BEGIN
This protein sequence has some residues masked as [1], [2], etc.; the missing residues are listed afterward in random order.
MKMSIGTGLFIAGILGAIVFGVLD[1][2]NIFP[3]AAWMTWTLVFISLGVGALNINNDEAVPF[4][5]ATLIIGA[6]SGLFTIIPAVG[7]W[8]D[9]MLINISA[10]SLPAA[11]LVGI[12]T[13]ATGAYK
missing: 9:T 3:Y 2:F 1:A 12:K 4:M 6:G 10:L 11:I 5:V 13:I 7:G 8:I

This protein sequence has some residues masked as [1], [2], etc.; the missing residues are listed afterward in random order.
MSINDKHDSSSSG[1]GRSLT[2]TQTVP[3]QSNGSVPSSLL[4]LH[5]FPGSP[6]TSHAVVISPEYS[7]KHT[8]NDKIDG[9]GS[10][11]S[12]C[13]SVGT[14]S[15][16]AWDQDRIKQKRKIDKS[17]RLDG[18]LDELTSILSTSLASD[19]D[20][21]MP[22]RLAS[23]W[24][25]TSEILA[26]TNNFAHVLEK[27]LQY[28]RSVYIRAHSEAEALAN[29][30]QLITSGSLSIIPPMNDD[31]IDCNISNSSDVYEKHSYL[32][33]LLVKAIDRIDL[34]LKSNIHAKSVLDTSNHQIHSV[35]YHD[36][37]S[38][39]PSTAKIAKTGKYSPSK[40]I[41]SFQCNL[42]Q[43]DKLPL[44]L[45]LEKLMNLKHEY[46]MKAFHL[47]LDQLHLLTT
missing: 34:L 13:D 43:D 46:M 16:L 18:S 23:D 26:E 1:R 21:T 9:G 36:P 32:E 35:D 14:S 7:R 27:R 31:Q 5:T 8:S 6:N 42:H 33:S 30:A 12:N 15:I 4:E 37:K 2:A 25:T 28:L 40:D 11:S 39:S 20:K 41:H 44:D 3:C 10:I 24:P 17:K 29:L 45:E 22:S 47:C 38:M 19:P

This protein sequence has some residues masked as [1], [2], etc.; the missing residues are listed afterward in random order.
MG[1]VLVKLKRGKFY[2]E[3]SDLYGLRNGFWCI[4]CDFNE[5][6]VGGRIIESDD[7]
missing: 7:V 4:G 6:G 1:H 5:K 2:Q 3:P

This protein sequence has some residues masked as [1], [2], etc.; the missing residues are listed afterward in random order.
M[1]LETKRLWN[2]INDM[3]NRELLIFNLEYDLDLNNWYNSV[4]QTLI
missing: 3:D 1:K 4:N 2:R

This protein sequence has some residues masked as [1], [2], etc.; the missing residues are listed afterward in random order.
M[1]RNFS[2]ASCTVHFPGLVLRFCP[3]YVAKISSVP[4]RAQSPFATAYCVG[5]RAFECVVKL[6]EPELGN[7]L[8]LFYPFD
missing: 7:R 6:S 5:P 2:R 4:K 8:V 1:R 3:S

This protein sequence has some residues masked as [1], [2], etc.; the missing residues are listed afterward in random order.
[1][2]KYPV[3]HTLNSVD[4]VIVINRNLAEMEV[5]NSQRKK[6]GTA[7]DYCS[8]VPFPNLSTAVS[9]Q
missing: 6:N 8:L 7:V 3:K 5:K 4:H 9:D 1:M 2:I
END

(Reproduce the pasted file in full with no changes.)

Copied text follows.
This protein sequence has some residues masked as [1], [2], etc.; the missing residues are listed afterward in random order.
MKMSIGTGLFIAGILGAIVFGVLD[1][2]NIFP[3]AAWMTWTLVFISLGVGALNINNDEAVPF[4][5]ATLIIGA[6]SGLFTIIPAVG[7]W[8]D[9]MLINISA[10]SLPAA[11]LVGI[12]T[13]ATGAYK
missing: 9:T 3:Y 2:F 1:A 12:K 4:M 6:G 10:L 11:I 5:V 13:I 7:G 8:I

This protein sequence has some residues masked as [1], [2], etc.; the missing residues are listed afterward in random order.
MSINDKHDSSSSG[1]GRSLT[2]TQTVP[3]QSNGSVPSSLL[4]LH[5]FPGSP[6]TSHAVVISPEYS[7]KHT[8]NDKIDG[9]GS[10][11]S[12]C[13]SVGT[14]S[15][16]AWDQDRIKQKRKIDKS[17]RLDG[18]LDELTSILSTSLASD[19]D[20][21]MP[22]RLAS[23]W[24][25]TSEILA[26]TNNFAHVLEK[27]LQY[28]RSVYIRAHSEAEALAN[29][30]QLITSGSLSIIPPMNDD[31]IDCNISNSSDVYEKHSYL[32][33]LLVKAIDRIDL[34]LKSNIHAKSVLDTSNHQIHSV[35]YHD[36][37]S[38][39]PSTAKIAKTGKYSPSK[40]I[41]SFQCNL[42]Q[43]DKLPL[44]L[45]LEKLMNLKHEY[46]MKAFHL[47]LDQLHLLTT
missing: 34:L 13:D 43:D 46:M 16:L 18:S 23:D 26:E 1:R 21:T 9:G 36:P 32:E 35:D 14:S 7:R 27:R 31:Q 5:T 8:S 6:N 42:H 33:S 30:A 12:N 15:I 4:E 37:K 2:A 25:T 28:L 40:D 11:S 39:S 20:K 41:H 44:D 3:C 10:I 24:P 17:K 29:L 45:E 22:S 47:C 38:M 19:P

This protein sequence has some residues masked as [1], [2], etc.; the missing residues are listed afterward in random order.
MG[1]VLVKLKRGKFY[2]E[3]SDLYGLRNGFWCI[4]CDFNE[5][6]VGGRIIESDD[7]
missing: 7:V 4:G 6:G 1:H 5:K 2:Q 3:P

This protein sequence has some residues masked as [1], [2], etc.; the missing residues are listed afterward in random order.
M[1]LETKRLWN[2]INDM[3]NRELLIFNLEYDLDLNNWYNSV[4]QTLI
missing: 3:D 1:K 4:N 2:R

This protein sequence has some residues masked as [1], [2], etc.; the missing residues are listed afterward in random order.
M[1]RNFS[2]ASCTVHFPGLVLRFCP[3]YVAKISSVP[4]RAQSPFATAYCVG[5]RAFECVVKL[6]EPELGN[7]L[8]LFYPFD
missing: 7:R 6:S 5:P 2:R 4:K 8:V 1:R 3:S

This protein sequence has some residues masked as [1], [2], etc.; the missing residues are listed afterward in random order.
[1][2]KYPV[3]HTLNSVD[4]VIVINRNLAEMEV[5]NSQRKK[6]GTA[7]DYCS[8]VPFPNLSTAVS[9]Q
missing: 6:N 8:L 7:V 3:K 5:K 4:H 9:D 1:M 2:I